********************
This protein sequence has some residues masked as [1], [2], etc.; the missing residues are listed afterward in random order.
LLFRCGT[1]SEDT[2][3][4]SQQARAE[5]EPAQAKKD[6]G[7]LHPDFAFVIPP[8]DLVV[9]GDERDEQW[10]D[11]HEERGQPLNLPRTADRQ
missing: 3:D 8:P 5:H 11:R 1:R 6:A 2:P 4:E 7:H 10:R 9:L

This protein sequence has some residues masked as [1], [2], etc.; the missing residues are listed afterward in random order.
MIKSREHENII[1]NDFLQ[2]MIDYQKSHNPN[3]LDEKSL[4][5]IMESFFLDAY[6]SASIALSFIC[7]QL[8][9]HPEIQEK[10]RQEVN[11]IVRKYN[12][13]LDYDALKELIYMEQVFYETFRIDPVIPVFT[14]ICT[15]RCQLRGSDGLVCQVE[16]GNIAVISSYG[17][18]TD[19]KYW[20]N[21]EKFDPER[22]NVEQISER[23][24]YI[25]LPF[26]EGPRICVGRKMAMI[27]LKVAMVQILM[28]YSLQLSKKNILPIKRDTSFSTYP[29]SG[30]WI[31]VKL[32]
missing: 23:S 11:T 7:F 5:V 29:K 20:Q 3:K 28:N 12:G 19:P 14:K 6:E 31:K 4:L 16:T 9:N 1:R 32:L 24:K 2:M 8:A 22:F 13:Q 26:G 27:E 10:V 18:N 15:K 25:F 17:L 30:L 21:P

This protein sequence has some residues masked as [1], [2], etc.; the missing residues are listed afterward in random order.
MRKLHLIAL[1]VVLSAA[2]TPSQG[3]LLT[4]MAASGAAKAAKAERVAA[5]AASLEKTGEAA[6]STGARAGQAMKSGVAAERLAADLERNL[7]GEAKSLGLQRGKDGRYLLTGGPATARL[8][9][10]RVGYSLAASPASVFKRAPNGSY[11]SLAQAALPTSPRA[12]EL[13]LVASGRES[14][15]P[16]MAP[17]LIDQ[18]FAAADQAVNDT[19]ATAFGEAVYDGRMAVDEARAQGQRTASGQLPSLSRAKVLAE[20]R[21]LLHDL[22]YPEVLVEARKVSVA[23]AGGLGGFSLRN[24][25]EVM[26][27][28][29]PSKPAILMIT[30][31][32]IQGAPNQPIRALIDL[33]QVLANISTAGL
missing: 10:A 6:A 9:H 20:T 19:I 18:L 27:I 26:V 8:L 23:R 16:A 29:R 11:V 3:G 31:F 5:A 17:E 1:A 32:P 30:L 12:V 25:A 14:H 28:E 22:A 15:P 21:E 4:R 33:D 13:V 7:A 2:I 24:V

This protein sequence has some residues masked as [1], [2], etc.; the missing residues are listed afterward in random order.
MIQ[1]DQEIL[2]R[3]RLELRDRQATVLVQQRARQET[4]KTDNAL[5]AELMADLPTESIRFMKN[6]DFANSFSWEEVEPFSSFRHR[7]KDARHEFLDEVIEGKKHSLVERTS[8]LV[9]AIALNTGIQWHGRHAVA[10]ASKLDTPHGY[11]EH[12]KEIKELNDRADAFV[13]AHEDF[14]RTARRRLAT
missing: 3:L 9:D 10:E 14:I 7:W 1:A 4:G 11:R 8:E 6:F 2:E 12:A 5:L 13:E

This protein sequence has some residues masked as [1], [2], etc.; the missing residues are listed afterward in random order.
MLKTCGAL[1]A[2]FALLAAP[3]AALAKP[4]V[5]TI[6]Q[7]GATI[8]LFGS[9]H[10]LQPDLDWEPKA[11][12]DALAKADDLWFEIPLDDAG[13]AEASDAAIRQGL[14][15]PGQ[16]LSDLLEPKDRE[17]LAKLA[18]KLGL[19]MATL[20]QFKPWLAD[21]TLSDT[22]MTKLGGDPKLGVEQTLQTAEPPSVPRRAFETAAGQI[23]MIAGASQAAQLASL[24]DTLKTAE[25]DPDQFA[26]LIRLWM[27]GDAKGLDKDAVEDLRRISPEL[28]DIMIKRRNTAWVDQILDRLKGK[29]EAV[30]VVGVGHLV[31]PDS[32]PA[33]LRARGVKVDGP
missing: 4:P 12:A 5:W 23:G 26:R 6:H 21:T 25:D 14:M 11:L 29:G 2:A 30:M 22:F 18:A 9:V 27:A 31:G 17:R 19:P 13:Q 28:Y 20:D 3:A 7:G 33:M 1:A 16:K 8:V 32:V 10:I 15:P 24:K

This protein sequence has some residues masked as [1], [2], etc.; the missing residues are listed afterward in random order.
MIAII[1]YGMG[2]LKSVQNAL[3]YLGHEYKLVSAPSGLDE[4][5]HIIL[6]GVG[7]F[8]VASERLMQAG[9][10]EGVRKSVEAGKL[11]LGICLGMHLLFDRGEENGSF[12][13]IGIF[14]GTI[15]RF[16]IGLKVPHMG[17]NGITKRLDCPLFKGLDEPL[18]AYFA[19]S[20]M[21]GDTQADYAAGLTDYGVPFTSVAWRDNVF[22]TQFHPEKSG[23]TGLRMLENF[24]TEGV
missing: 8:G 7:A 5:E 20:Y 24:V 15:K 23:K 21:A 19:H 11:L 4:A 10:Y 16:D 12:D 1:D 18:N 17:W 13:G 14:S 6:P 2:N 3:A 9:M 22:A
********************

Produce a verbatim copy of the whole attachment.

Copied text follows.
This protein sequence has some residues masked as [1], [2], etc.; the missing residues are listed afterward in random order.
LLFRCGT[1]SEDT[2][3][4]SQQARAE[5]EPAQAKKD[6]G[7]LHPDFAFVIPP[8]DLVV[9]GDERDEQW[10]D[11]HEERGQPLNLPRTADRQ
missing: 3:D 8:P 5:H 11:R 1:R 6:A 2:P 4:E 7:H 10:R 9:L

This protein sequence has some residues masked as [1], [2], etc.; the missing residues are listed afterward in random order.
MIKSREHENII[1]NDFLQ[2]MIDYQKSHNPN[3]LDEKSL[4][5]IMESFFLDAY[6]SASIALSFIC[7]QL[8][9]HPEIQEK[10]RQEVN[11]IVRKYN[12][13]LDYDALKELIYMEQVFYETFRIDPVIPVFT[14]ICT[15]RCQLRGSDGLVCQVE[16]GNIAVISSYG[17][18]TD[19]KYW[20]N[21]EKFDPER[22]NVEQISER[23][24]YI[25]LPF[26]EGPRICVGRKMAMI[27]LKVAMVQILM[28]YSLQLSKKNILPIKRDTSFSTYP[29]SG[30]WI[31]VKL[32]
missing: 23:S 11:T 7:F 5:V 29:K 20:Q 3:K 28:N 12:G 19:P 14:K 6:E 31:K 4:L 16:T 9:N 1:R 32:L 24:K 2:M 8:A 22:F 13:Q 26:G 27:E 10:V 18:N 15:K 25:F 17:L 30:L 21:P

This protein sequence has some residues masked as [1], [2], etc.; the missing residues are listed afterward in random order.
MRKLHLIAL[1]VVLSAA[2]TPSQG[3]LLT[4]MAASGAAKAAKAERVAA[5]AASLEKTGEAA[6]STGARAGQAMKSGVAAERLAADLERNL[7]GEAKSLGLQRGKDGRYLLTGGPATARL[8][9][10]RVGYSLAASPASVFKRAPNGSY[11]SLAQAALPTSPRA[12]EL[13]LVASGRES[14][15]P[16]MAP[17]LIDQ[18]FAAADQAVNDT[19]ATAFGEAVYDGRMAVDEARAQGQRTASGQLPSLSRAKVLAE[20]R[21]LLHDL[22]YPEVLVEARKVSVA[23]AGGLGGFSLRN[24][25]EVM[26][27][28][29]PSKPAILMIT[30][31][32]IQGAPNQPIRALIDL[33]QVLANISTAGL
missing: 10:A 6:A 9:H 20:T 19:I 18:L 27:I 26:V 8:L 23:R 16:A 29:R 11:V 3:G 31:F 5:A 17:E 1:A 32:P 30:L 12:V 25:A 14:H 28:E 22:A 15:P 21:E 4:R 33:D 13:V 7:A 2:I 24:V

This protein sequence has some residues masked as [1], [2], etc.; the missing residues are listed afterward in random order.
MIQ[1]DQEIL[2]R[3]RLELRDRQATVLVQQRARQET[4]KTDNAL[5]AELMADLPTESIRFMKN[6]DFANSFSWEEVEPFSSFRHR[7]KDARHEFLDEVIEGKKHSLVERTS[8]LV[9]AIALNTGIQWHGRHAVA[10]ASKLDTPHGY[11]EH[12]KEIKELNDRADAFV[13]AHEDF[14]RTARRRLAT
missing: 3:L 9:D 10:E 14:I 7:W 1:A 4:G 11:R 8:E 6:F 2:E 12:A 5:L 13:E

This protein sequence has some residues masked as [1], [2], etc.; the missing residues are listed afterward in random order.
MLKTCGAL[1]A[2]FALLAAP[3]AALAKP[4]V[5]TI[6]Q[7]GATI[8]LFGS[9]H[10]LQPDLDWEPKA[11][12]DALAKADDLWFEIPLDDAG[13]AEASDAAIRQGL[14][15]PGQ[16]LSDLLEPKDRE[17]LAKLA[18]KLGL[19]MATL[20]QFKPWLAD[21]TLSDT[22]MTKLGGDPKLGVEQTLQTAEPPSVPRRAFETAAGQI[23]MIAGASQAAQLASL[24]DTLKTAE[25]DPDQFA[26]LIRLWM[27]GDAKGLDKDAVEDLRRISPEL[28]DIMIKRRNTAWVDQILDRLKGK[29]EAV[30]VVGVGHLV[31]PDS[32]PA[33]LRARGVKVDGP
missing: 4:P 12:A 5:W 23:G 26:R 6:H 21:T 25:D 14:M 11:L 29:G 2:A 30:M 22:F 18:A 9:V 27:A 31:G 17:R 19:P 13:Q 28:Y 20:D 3:A 7:G 33:M 1:A 16:K 8:V 32:V 10:I 15:P 24:K

This protein sequence has some residues masked as [1], [2], etc.; the missing residues are listed afterward in random order.
MIAII[1]YGMG[2]LKSVQNAL[3]YLGHEYKLVSAPSGLDE[4][5]HIIL[6]GVG[7]F[8]VASERLMQAG[9][10]EGVRKSVEAGKL[11]LGICLGMHLLFDRGEENGSF[12][13]IGIF[14]GTI[15]RF[16]IGLKVPHMG[17]NGITKRLDCPLFKGLDEPL[18]AYFA[19]S[20]M[21]GDTQADYAAGLTDYGVPFTSVAWRDNVF[22]TQFHPEKSG[23]TGLRMLENF[24]TEGV
missing: 8:G 7:A 5:E 20:Y 24:V 15:K 23:K 21:A 19:H 11:L 4:A 10:Y 16:D 12:D 1:D 18:N 17:W 13:G 14:S 6:P 2:N 3:A 9:M 22:A